(from the Washington Post):
By Emma Brown
Low-income high school graduates were far less likely to enroll in higher education in 2013 than in 2008, a downward trend that came at the same time the Obama administration was pushing to boost college access and completion, according to a new analysis of Census Bureau data.
College enrollment rates have fallen for all students since 2008, which is not surprising given that the economy has improved since then and therefore more young people can find jobs right out of high school. But the enrollment rates among the poorest students has fallen much faster, according to the analysis, which is slated to publish in a forthcoming edition of the Presidency, a publication of the American Council on Education.
According to an annual Census Bureau survey, overall college enrollment rates dropped three percentage points between 2008 and 2013, from 69 percent to 66 percent.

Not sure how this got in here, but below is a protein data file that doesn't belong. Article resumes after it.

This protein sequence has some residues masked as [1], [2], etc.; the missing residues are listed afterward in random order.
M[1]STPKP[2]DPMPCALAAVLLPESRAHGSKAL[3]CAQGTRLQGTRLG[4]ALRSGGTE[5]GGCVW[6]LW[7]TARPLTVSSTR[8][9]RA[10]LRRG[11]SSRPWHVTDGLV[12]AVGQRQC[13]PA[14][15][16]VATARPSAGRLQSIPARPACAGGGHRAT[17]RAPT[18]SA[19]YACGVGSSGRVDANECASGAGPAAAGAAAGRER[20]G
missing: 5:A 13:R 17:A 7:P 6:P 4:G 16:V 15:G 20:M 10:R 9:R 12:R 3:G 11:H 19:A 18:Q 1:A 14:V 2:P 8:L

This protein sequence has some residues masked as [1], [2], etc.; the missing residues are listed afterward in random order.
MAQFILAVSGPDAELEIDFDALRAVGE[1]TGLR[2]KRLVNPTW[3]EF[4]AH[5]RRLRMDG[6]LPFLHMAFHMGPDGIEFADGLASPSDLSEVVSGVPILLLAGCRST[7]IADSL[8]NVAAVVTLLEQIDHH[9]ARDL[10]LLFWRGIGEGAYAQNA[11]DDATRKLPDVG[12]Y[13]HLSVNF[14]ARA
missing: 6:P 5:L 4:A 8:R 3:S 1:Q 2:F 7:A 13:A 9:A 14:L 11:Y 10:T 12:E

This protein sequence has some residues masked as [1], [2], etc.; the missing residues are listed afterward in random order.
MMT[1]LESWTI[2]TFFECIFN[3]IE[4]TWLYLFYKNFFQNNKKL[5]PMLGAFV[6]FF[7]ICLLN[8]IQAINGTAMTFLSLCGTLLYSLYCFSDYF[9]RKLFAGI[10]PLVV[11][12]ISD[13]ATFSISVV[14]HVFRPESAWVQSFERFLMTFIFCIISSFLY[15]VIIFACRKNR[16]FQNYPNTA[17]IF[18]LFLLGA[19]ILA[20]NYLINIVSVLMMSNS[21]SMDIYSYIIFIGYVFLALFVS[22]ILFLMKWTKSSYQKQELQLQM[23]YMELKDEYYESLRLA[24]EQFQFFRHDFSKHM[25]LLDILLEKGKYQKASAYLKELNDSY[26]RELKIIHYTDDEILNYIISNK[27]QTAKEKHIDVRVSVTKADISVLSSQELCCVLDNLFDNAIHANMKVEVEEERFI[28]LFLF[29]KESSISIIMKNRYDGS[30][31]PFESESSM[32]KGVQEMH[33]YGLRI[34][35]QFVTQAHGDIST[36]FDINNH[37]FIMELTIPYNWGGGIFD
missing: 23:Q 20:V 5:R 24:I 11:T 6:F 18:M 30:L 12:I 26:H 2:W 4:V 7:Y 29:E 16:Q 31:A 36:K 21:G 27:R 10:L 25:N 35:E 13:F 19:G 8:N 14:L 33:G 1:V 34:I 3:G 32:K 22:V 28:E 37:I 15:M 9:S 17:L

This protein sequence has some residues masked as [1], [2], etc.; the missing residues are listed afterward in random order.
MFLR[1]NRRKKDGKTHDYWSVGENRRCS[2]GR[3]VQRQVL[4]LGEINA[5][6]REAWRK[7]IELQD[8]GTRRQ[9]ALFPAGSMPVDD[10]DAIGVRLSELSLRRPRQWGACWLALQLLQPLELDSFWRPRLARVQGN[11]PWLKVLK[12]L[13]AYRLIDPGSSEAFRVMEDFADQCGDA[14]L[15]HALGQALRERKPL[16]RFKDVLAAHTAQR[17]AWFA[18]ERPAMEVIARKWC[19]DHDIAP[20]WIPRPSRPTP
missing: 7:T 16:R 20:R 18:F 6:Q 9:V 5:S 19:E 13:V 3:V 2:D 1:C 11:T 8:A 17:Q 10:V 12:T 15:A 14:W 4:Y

But college enrollment among the poorest high school graduates — defined as those from the bottom 20 percent of family incomes — dropped 10 percentage points during the same time period, the largest sustained drop in four decades, according to the analysis. In 2013, just 46 percent of low-income high school graduates enrolled in two-year and four-year institutions, according to the data. CONTINUE READING HERE
On January 6 the Texas Public Policy Foundation will host a panel on higher education’s rising low-income majority at its annual Policy Orientation for the Texas Legislature. The panel, moderated by SeeThruEdu editor-in-chief Tom Lindsay, will feature Jorge Klor de Alva of the Nexus Research and Policy Center, Texas State Representative Armando Martinez, and SeeThruEdu’s own Ron Trowbridge. Register for Policy Orientation 2016 today!